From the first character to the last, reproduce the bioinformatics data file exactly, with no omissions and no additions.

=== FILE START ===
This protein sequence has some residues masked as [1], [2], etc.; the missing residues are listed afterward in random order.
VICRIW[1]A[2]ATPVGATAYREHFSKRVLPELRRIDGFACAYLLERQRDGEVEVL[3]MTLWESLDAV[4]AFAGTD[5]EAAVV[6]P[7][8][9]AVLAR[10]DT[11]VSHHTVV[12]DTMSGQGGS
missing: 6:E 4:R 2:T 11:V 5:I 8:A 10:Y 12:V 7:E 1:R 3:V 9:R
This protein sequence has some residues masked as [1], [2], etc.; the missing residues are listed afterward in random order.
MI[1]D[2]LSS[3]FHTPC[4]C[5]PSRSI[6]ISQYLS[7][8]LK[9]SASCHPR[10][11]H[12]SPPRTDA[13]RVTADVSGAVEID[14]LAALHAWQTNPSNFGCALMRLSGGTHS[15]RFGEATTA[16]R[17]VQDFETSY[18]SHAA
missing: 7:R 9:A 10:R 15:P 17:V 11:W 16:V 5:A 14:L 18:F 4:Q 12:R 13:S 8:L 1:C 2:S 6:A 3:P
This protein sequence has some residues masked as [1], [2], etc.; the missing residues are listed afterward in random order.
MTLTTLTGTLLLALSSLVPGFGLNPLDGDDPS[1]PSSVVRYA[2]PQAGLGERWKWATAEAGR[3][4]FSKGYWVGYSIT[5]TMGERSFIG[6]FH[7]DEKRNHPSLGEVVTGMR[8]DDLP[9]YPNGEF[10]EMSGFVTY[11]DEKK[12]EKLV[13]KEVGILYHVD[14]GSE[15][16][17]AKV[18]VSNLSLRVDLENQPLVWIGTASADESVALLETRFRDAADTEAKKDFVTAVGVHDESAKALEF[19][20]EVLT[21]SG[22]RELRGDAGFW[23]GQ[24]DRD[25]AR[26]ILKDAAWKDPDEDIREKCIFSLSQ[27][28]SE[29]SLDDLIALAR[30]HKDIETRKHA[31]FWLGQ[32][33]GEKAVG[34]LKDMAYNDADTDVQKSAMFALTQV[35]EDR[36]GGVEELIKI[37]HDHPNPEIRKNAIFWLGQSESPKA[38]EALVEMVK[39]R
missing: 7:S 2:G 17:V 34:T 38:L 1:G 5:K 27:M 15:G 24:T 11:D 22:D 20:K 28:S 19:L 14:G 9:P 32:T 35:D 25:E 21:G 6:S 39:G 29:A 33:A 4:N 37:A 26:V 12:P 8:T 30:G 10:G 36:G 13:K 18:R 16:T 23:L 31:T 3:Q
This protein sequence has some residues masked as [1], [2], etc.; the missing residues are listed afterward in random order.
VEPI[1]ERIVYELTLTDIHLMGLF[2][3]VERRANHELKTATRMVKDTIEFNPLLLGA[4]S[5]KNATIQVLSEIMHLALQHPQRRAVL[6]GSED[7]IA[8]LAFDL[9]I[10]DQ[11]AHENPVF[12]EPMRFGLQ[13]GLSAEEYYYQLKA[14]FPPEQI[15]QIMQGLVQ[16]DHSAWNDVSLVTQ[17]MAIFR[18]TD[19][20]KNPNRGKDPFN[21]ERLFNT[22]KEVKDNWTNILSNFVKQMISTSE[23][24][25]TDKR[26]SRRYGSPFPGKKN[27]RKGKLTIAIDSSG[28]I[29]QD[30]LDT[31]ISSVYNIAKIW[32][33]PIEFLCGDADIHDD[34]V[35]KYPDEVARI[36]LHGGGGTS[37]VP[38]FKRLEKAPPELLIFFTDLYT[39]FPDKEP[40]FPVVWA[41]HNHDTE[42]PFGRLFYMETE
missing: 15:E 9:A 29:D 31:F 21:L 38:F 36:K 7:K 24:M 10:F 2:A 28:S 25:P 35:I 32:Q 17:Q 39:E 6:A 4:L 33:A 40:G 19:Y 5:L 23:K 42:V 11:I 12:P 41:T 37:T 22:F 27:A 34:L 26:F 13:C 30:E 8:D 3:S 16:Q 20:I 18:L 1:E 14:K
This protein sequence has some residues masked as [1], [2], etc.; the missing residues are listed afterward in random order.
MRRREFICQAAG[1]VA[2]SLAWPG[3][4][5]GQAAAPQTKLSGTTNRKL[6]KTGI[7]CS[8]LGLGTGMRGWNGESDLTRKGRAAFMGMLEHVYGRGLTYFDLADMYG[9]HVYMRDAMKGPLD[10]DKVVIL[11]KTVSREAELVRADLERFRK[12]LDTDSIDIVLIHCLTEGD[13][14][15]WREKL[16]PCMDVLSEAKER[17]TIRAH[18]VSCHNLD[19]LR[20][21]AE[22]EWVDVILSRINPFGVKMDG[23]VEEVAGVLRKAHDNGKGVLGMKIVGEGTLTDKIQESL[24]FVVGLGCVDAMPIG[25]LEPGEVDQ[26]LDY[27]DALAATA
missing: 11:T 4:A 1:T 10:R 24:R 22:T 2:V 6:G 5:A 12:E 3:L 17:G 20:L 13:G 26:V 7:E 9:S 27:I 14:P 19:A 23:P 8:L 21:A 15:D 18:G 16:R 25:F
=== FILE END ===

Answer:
This protein sequence has some residues masked as [1], [2], etc.; the missing residues are listed afterward in random order.
VICRIW[1]A[2]ATPVGATAYREHFSKRVLPELRRIDGFACAYLLERQRDGEVEVL[3]MTLWESLDAV[4]AFAGTD[5]EAAVV[6]P[7][8][9]AVLAR[10]DT[11]VSHHTVV[12]DTMSGQGGS
missing: 6:E 4:R 2:T 11:V 5:I 8:A 10:Y 12:V 7:E 1:R 3:V 9:R
This protein sequence has some residues masked as [1], [2], etc.; the missing residues are listed afterward in random order.
MI[1]D[2]LSS[3]FHTPC[4]C[5]PSRSI[6]ISQYLS[7][8]LK[9]SASCHPR[10][11]H[12]SPPRTDA[13]RVTADVSGAVEID[14]LAALHAWQTNPSNFGCALMRLSGGTHS[15]RFGEATTA[16]R[17]VQDFETSY[18]SHAA
missing: 7:R 9:A 10:R 15:P 17:V 11:W 16:V 5:A 14:L 18:F 4:Q 12:R 13:S 8:L 1:C 2:S 6:A 3:P
This protein sequence has some residues masked as [1], [2], etc.; the missing residues are listed afterward in random order.
MTLTTLTGTLLLALSSLVPGFGLNPLDGDDPS[1]PSSVVRYA[2]PQAGLGERWKWATAEAGR[3][4]FSKGYWVGYSIT[5]TMGERSFIG[6]FH[7]DEKRNHPSLGEVVTGMR[8]DDLP[9]YPNGEF[10]EMSGFVTY[11]DEKK[12]EKLV[13]KEVGILYHVD[14]GSE[15][16][17]AKV[18]VSNLSLRVDLENQPLVWIGTASADESVALLETRFRDAADTEAKKDFVTAVGVHDESAKALEF[19][20]EVLT[21]SG[22]RELRGDAGFW[23]GQ[24]DRD[25]AR[26]ILKDAAWKDPDEDIREKCIFSLSQ[27][28]SE[29]SLDDLIALAR[30]HKDIETRKHA[31]FWLGQ[32][33]GEKAVG[34]LKDMAYNDADTDVQKSAMFALTQV[35]EDR[36]GGVEELIKI[37]HDHPNPEIRKNAIFWLGQSESPKA[38]EALVEMVK[39]R
missing: 7:S 2:G 17:V 34:T 38:L 1:G 5:K 27:M 15:G 24:T 11:D 22:D 20:K 28:S 19:L 14:G 9:P 32:T 35:D 25:E 21:G 6:S 39:G 29:A 33:A 4:N 37:A 26:V 12:P 8:T 30:G 10:G 36:G 13:K 18:R 16:T 23:L 31:T 3:Q
This protein sequence has some residues masked as [1], [2], etc.; the missing residues are listed afterward in random order.
VEPI[1]ERIVYELTLTDIHLMGLF[2][3]VERRANHELKTATRMVKDTIEFNPLLLGA[4]S[5]KNATIQVLSEIMHLALQHPQRRAVL[6]GSED[7]IA[8]LAFDL[9]I[10]DQ[11]AHENPVF[12]EPMRFGLQ[13]GLSAEEYYYQLKA[14]FPPEQI[15]QIMQGLVQ[16]DHSAWNDVSLVTQ[17]MAIFR[18]TD[19][20]KNPNRGKDPFN[21]ERLFNT[22]KEVKDNWTNILSNFVKQMISTSE[23][24][25]TDKR[26]SRRYGSPFPGKKN[27]RKGKLTIAIDSSG[28]I[29]QD[30]LDT[31]ISSVYNIAKIW[32][33]PIEFLCGDADIHDD[34]V[35]KYPDEVARI[36]LHGGGGTS[37]VP[38]FKRLEKAPPELLIFFTDLYT[39]FPDKEP[40]FPVVWA[41]HNHDTE[42]PFGRLFYMETE
missing: 15:E 9:A 29:D 31:F 21:L 38:F 36:K 7:K 24:M 10:F 2:A 28:S 25:P 35:I 32:Q 17:Q 39:E 6:A 4:L 33:A 40:G 19:Y 5:L 23:K 42:V 11:I 12:P 41:T 37:T 22:F 27:A 34:L 26:F 13:C 30:E 8:D 3:S 16:Q 20:I 18:L 1:E 14:K
This protein sequence has some residues masked as [1], [2], etc.; the missing residues are listed afterward in random order.
MRRREFICQAAG[1]VA[2]SLAWPG[3][4][5]GQAAAPQTKLSGTTNRKL[6]KTGI[7]CS[8]LGLGTGMRGWNGESDLTRKGRAAFMGMLEHVYGRGLTYFDLADMYG[9]HVYMRDAMKGPLD[10]DKVVIL[11]KTVSREAELVRADLERFRK[12]LDTDSIDIVLIHCLTEGD[13][14][15]WREKL[16]PCMDVLSEAKER[17]TIRAH[18]VSCHNLD[19]LR[20][21]AE[22]EWVDVILSRINPFGVKMDG[23]VEEVAGVLRKAHDNGKGVLGMKIVGEGTLTDKIQESL[24]FVVGLGCVDAMPIG[25]LEPGEVDQ[26]LDY[27]DALAATA
missing: 11:T 4:A 1:T 10:R 24:R 22:T 2:V 6:G 5:A 12:E 3:L 17:G 20:L 13:G 26:V 7:E 9:S 27:I 14:P 19:A 23:P 8:L 21:A 15:D 18:G 16:R 25:F